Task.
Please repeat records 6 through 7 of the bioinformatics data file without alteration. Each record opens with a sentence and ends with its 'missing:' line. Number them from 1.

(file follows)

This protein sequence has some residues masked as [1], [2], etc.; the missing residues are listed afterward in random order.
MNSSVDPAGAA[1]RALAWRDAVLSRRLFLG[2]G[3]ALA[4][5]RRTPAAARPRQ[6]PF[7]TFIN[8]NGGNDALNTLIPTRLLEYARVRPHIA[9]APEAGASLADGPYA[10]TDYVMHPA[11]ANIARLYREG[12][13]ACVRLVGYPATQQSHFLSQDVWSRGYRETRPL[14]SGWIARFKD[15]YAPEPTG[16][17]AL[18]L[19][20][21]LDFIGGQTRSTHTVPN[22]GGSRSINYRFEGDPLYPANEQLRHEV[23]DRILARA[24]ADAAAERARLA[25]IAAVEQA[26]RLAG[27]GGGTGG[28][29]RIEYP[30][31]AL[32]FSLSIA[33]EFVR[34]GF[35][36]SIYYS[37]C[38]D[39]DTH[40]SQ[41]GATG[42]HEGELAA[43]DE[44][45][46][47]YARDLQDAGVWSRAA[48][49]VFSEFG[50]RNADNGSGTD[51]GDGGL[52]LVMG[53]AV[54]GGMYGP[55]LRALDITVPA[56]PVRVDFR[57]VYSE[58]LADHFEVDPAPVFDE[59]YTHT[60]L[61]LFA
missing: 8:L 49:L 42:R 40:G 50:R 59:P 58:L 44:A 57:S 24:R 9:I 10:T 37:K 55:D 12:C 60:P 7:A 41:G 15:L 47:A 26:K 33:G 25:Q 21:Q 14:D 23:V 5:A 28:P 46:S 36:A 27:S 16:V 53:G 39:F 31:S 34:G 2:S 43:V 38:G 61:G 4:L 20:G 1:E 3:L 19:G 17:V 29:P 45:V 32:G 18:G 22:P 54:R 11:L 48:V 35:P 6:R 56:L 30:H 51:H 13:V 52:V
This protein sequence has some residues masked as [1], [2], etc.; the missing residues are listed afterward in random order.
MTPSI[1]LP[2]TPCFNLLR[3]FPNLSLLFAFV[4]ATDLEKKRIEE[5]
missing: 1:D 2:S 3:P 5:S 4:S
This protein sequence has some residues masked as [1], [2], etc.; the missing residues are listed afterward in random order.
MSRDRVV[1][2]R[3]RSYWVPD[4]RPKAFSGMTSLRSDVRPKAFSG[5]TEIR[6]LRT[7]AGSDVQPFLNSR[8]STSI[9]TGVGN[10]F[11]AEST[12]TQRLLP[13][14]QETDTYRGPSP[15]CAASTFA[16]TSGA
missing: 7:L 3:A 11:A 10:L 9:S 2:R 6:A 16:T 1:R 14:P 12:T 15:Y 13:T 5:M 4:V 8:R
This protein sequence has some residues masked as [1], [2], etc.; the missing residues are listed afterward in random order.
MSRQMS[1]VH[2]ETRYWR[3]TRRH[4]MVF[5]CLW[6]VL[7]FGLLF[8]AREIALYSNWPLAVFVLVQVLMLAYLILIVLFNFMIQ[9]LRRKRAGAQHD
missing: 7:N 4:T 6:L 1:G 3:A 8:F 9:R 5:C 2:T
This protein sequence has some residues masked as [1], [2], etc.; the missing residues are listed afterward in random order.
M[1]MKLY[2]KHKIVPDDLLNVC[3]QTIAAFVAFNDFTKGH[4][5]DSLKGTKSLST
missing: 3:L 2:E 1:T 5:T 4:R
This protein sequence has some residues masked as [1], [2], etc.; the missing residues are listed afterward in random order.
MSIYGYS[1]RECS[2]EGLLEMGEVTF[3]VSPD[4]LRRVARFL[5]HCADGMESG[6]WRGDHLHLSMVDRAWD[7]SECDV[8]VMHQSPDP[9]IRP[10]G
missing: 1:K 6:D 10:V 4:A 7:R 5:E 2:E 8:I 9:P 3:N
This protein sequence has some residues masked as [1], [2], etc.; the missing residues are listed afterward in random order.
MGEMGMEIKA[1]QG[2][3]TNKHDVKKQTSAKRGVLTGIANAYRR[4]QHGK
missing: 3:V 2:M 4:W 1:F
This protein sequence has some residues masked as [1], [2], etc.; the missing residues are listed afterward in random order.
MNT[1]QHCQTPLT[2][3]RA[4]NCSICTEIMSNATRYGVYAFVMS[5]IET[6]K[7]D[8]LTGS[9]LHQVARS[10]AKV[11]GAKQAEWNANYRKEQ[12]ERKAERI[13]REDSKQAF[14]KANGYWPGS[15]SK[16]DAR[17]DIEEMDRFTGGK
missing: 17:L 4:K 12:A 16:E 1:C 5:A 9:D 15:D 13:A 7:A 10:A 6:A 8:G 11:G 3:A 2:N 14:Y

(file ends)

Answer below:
This protein sequence has some residues masked as [1], [2], etc.; the missing residues are listed afterward in random order.
MSIYGYS[1]RECS[2]EGLLEMGEVTF[3]VSPD[4]LRRVARFL[5]HCADGMESG[6]WRGDHLHLSMVDRAWD[7]SECDV[8]VMHQSPDP[9]IRP[10]G
missing: 1:K 6:D 10:V 4:A 7:R 5:E 2:E 8:I 9:P 3:N
This protein sequence has some residues masked as [1], [2], etc.; the missing residues are listed afterward in random order.
MGEMGMEIKA[1]QG[2][3]TNKHDVKKQTSAKRGVLTGIANAYRR[4]QHGK
missing: 3:V 2:M 4:W 1:F